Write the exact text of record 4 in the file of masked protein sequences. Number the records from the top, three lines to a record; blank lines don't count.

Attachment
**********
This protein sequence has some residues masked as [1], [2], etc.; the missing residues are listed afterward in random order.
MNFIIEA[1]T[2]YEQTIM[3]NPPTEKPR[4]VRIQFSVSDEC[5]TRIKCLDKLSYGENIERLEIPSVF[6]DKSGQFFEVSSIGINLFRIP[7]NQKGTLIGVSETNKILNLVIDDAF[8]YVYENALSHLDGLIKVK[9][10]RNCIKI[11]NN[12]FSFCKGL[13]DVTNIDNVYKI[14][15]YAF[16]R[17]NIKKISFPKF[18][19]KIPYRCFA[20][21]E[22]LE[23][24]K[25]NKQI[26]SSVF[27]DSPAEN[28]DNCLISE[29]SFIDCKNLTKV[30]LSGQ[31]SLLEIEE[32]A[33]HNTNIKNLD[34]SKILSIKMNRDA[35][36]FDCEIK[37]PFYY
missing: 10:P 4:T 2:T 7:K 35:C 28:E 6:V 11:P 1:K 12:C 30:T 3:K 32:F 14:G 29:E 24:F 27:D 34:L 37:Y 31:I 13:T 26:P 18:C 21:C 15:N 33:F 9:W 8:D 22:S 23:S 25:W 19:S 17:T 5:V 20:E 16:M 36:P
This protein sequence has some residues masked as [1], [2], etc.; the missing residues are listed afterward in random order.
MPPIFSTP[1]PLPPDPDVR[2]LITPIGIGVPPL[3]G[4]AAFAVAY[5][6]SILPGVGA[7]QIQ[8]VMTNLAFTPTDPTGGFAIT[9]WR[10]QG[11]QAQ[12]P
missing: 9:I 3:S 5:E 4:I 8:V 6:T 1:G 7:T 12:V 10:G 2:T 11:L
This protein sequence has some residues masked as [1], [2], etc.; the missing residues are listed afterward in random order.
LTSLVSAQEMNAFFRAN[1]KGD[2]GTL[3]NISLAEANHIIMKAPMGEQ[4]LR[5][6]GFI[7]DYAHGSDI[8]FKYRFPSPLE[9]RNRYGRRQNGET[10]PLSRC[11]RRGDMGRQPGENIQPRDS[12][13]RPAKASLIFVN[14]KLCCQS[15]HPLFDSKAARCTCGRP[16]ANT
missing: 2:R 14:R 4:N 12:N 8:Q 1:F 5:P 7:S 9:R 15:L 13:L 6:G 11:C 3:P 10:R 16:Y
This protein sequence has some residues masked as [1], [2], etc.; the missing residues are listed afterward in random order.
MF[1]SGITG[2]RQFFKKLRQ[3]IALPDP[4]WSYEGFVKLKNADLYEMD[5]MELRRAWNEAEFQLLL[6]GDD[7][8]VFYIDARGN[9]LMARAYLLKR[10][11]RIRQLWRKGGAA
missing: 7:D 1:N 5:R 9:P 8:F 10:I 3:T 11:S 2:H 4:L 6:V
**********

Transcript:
This protein sequence has some residues masked as [1], [2], etc.; the missing residues are listed afterward in random order.
MF[1]SGITG[2]RQFFKKLRQ[3]IALPDP[4]WSYEGFVKLKNADLYEMD[5]MELRRAWNEAEFQLLL[6]GDD[7][8]VFYIDARGN[9]LMARAYLLKR[10][11]RIRQLWRKGGAA
missing: 7:D 1:N 5:R 9:P 8:F 10:I 3:T 11:S 2:H 4:L 6:V